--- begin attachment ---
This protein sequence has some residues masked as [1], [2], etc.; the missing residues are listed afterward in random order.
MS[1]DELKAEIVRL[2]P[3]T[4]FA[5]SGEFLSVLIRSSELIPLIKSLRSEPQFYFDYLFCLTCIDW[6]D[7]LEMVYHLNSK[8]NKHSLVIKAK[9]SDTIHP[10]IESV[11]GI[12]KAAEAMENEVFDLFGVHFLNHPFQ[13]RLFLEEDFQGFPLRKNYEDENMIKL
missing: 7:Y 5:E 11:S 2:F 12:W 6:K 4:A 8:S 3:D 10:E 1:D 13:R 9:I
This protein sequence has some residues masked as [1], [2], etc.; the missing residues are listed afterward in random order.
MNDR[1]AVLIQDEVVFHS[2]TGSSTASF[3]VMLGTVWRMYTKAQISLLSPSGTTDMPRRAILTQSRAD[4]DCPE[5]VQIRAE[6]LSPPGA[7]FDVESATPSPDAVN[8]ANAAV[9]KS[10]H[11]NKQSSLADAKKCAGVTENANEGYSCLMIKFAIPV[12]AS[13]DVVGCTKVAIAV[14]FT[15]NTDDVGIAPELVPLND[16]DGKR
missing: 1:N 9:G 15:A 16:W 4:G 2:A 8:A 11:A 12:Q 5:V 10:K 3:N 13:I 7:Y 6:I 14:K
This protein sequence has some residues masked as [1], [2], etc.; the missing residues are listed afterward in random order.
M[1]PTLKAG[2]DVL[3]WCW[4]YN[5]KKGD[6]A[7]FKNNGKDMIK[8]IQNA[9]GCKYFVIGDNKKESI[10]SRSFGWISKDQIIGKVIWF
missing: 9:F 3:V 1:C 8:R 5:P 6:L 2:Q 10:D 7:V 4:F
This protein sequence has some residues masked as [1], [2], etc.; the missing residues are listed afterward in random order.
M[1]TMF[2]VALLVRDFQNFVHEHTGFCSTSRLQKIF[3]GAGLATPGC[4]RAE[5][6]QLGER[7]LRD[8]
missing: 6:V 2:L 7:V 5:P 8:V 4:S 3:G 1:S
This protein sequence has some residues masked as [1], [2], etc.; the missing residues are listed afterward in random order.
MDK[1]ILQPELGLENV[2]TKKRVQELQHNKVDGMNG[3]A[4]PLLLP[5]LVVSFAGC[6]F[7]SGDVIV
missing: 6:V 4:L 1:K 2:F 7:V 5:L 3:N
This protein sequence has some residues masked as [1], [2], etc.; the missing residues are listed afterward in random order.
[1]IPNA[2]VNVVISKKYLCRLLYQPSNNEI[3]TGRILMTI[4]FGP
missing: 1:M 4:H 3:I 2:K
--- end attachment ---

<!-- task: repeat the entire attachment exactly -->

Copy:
This protein sequence has some residues masked as [1], [2], etc.; the missing residues are listed afterward in random order.
MS[1]DELKAEIVRL[2]P[3]T[4]FA[5]SGEFLSVLIRSSELIPLIKSLRSEPQFYFDYLFCLTCIDW[6]D[7]LEMVYHLNSK[8]NKHSLVIKAK[9]SDTIHP[10]IESV[11]GI[12]KAAEAMENEVFDLFGVHFLNHPFQ[13]RLFLEEDFQGFPLRKNYEDENMIKL
missing: 7:Y 5:E 11:S 2:F 12:W 6:K 4:A 8:S 3:D 10:E 1:D 13:R 9:I
This protein sequence has some residues masked as [1], [2], etc.; the missing residues are listed afterward in random order.
MNDR[1]AVLIQDEVVFHS[2]TGSSTASF[3]VMLGTVWRMYTKAQISLLSPSGTTDMPRRAILTQSRAD[4]DCPE[5]VQIRAE[6]LSPPGA[7]FDVESATPSPDAVN[8]ANAAV[9]KS[10]H[11]NKQSSLADAKKCAGVTENANEGYSCLMIKFAIPV[12]AS[13]DVVGCTKVAIAV[14]FT[15]NTDDVGIAPELVPLND[16]DGKR
missing: 1:N 9:G 15:A 16:W 4:G 2:A 8:A 11:A 12:Q 5:V 10:K 3:N 13:I 7:Y 6:I 14:K
This protein sequence has some residues masked as [1], [2], etc.; the missing residues are listed afterward in random order.
M[1]PTLKAG[2]DVL[3]WCW[4]YN[5]KKGD[6]A[7]FKNNGKDMIK[8]IQNA[9]GCKYFVIGDNKKESI[10]SRSFGWISKDQIIGKVIWF
missing: 9:F 3:V 1:C 8:R 5:P 6:L 2:Q 10:D 7:V 4:F
This protein sequence has some residues masked as [1], [2], etc.; the missing residues are listed afterward in random order.
M[1]TMF[2]VALLVRDFQNFVHEHTGFCSTSRLQKIF[3]GAGLATPGC[4]RAE[5][6]QLGER[7]LRD[8]
missing: 6:V 2:L 7:V 5:P 8:V 4:S 3:G 1:S
This protein sequence has some residues masked as [1], [2], etc.; the missing residues are listed afterward in random order.
MDK[1]ILQPELGLENV[2]TKKRVQELQHNKVDGMNG[3]A[4]PLLLP[5]LVVSFAGC[6]F[7]SGDVIV
missing: 6:V 4:L 1:K 2:F 7:V 5:L 3:N
This protein sequence has some residues masked as [1], [2], etc.; the missing residues are listed afterward in random order.
[1]IPNA[2]VNVVISKKYLCRLLYQPSNNEI[3]TGRILMTI[4]FGP
missing: 1:M 4:H 3:I 2:K